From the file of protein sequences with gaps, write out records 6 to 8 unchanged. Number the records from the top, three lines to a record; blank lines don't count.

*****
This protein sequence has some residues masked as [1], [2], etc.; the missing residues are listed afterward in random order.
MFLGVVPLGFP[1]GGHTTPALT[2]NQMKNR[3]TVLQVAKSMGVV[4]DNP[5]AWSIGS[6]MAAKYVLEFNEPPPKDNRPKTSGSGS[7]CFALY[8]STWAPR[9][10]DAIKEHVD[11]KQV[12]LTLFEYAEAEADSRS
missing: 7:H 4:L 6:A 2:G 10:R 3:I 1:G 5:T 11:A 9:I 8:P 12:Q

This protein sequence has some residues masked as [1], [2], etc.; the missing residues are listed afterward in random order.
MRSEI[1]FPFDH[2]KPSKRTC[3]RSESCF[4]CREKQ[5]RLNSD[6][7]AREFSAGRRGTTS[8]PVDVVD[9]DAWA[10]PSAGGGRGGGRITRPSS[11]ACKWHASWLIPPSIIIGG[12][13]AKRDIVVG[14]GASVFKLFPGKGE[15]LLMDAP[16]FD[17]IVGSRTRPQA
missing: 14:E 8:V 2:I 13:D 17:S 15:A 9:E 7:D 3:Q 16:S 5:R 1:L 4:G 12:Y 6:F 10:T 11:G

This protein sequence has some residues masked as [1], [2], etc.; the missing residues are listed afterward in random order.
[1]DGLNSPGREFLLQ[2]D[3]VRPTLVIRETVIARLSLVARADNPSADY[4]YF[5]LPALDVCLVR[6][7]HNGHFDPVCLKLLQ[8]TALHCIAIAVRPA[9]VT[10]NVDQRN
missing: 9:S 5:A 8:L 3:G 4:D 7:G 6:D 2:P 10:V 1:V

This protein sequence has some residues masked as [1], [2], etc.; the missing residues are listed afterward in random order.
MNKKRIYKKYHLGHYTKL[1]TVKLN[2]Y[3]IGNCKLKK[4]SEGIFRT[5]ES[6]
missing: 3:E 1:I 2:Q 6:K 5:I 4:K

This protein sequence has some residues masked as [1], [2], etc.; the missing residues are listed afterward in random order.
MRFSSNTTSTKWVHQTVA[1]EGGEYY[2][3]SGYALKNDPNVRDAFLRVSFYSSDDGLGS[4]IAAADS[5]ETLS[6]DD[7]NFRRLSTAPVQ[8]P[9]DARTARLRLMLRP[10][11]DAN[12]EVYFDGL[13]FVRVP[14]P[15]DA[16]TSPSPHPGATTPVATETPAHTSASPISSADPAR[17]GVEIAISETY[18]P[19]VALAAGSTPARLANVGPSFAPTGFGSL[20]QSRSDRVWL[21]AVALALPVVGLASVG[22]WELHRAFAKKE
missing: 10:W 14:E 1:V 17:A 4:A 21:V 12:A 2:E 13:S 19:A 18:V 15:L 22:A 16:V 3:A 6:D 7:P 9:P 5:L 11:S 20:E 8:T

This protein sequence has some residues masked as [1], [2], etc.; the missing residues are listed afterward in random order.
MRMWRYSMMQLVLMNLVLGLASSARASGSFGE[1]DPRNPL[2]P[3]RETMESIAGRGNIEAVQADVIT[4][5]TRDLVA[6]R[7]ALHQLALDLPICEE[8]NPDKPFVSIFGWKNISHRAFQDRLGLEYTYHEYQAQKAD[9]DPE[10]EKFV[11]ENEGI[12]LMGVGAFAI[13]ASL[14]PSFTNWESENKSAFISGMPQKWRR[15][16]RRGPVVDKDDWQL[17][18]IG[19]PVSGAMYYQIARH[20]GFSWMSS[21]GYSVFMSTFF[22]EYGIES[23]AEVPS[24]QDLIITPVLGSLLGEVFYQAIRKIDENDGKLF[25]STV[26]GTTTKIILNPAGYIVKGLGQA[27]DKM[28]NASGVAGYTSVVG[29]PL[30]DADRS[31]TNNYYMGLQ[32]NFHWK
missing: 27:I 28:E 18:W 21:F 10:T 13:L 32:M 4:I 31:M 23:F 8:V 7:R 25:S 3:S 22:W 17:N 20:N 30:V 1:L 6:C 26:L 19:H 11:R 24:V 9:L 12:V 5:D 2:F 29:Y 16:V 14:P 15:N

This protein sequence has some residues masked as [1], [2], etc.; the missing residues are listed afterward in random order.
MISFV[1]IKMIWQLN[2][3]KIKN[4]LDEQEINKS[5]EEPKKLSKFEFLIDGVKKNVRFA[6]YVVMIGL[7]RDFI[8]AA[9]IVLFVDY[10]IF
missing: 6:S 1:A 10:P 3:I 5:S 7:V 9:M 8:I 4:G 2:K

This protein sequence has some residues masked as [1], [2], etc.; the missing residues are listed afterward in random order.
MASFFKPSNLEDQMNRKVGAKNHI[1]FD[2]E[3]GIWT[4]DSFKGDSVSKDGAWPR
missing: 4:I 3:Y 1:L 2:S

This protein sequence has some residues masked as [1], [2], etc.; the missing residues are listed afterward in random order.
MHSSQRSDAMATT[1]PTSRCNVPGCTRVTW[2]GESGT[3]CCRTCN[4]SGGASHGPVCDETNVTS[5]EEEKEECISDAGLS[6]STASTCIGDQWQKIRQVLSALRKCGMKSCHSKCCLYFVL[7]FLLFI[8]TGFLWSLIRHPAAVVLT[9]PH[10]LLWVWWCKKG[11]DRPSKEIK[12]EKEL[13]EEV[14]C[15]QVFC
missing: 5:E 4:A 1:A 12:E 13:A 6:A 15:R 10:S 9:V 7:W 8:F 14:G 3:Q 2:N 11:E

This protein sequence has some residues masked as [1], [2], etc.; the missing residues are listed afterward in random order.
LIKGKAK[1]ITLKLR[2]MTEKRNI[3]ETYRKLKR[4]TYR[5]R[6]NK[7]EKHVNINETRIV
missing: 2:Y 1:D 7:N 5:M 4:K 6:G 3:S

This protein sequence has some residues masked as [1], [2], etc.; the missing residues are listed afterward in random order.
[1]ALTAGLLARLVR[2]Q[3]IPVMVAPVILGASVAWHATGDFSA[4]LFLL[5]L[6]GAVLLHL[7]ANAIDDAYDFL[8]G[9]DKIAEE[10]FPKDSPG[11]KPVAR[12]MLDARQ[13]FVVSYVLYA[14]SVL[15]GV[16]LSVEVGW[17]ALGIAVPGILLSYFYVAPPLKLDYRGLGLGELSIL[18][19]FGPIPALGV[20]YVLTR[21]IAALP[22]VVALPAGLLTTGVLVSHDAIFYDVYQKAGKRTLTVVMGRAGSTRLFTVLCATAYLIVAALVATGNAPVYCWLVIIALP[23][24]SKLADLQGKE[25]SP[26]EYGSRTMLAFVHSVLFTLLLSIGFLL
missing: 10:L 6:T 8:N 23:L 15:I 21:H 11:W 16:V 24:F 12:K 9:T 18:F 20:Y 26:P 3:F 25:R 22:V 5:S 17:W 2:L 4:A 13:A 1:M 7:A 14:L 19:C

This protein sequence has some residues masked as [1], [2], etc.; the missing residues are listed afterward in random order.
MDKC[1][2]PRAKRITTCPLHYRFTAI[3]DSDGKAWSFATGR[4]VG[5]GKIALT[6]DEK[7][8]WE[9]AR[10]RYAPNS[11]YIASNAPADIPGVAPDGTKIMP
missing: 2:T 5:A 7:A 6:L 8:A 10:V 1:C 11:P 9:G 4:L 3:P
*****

This protein sequence has some residues masked as [1], [2], etc.; the missing residues are listed afterward in random order.
MRMWRYSMMQLVLMNLVLGLASSARASGSFGE[1]DPRNPL[2]P[3]RETMESIAGRGNIEAVQADVIT[4][5]TRDLVA[6]R[7]ALHQLALDLPICEE[8]NPDKPFVSIFGWKNISHRAFQDRLGLEYTYHEYQAQKAD[9]DPE[10]EKFV[11]ENEGI[12]LMGVGAFAI[13]ASL[14]PSFTNWESENKSAFISGMPQKWRR[15][16]RRGPVVDKDDWQL[17][18]IG[19]PVSGAMYYQIARH[20]GFSWMSS[21]GYSVFMSTFF[22]EYGIES[23]AEVPS[24]QDLIITPVLGSLLGEVFYQAIRKIDENDGKLF[25]STV[26]GTTTKIILNPAGYIVKGLGQA[27]DKM[28]NASGVAGYTSVVG[29]PL[30]DADRS[31]TNNYYMGLQ[32]NFHWK
missing: 27:I 28:E 18:W 21:F 10:T 13:L 32:M 4:I 31:M 23:F 8:V 7:R 25:S 3:S 22:W 17:N 20:N 30:V 1:L 6:C 26:L 19:H 11:R 24:V 9:L 12:V 5:D 2:F 29:Y 16:V 14:P 15:N

This protein sequence has some residues masked as [1], [2], etc.; the missing residues are listed afterward in random order.
MISFV[1]IKMIWQLN[2][3]KIKN[4]LDEQEINKS[5]EEPKKLSKFEFLIDGVKKNVRFA[6]YVVMIGL[7]RDFI[8]AA[9]IVLFVDY[10]IF
missing: 6:S 1:A 10:P 3:I 5:S 7:V 9:M 8:I 4:G 2:K

This protein sequence has some residues masked as [1], [2], etc.; the missing residues are listed afterward in random order.
MASFFKPSNLEDQMNRKVGAKNHI[1]FD[2]E[3]GIWT[4]DSFKGDSVSKDGAWPR
missing: 4:I 3:Y 1:L 2:S